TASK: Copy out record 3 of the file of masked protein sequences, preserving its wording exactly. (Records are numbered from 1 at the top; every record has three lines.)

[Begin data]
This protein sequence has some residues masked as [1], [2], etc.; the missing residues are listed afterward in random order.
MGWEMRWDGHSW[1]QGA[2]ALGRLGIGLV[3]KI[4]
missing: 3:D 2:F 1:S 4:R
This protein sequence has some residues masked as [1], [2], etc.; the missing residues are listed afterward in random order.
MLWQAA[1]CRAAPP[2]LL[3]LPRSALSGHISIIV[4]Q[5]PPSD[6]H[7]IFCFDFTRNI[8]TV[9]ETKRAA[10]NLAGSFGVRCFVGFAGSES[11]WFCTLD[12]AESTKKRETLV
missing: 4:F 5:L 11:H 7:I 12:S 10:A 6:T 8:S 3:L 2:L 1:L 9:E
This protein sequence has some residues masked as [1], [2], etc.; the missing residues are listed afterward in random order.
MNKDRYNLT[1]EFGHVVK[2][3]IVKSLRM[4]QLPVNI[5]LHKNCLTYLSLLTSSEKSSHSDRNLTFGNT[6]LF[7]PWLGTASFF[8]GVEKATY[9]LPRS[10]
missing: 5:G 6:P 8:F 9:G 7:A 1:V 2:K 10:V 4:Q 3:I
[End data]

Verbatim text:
This protein sequence has some residues masked as [1], [2], etc.; the missing residues are listed afterward in random order.
MNKDRYNLT[1]EFGHVVK[2][3]IVKSLRM[4]QLPVNI[5]LHKNCLTYLSLLTSSEKSSHSDRNLTFGNT[6]LF[7]PWLGTASFF[8]GVEKATY[9]LPRS[10]
missing: 5:G 6:P 8:F 9:G 7:A 1:V 2:K 10:V 4:Q 3:I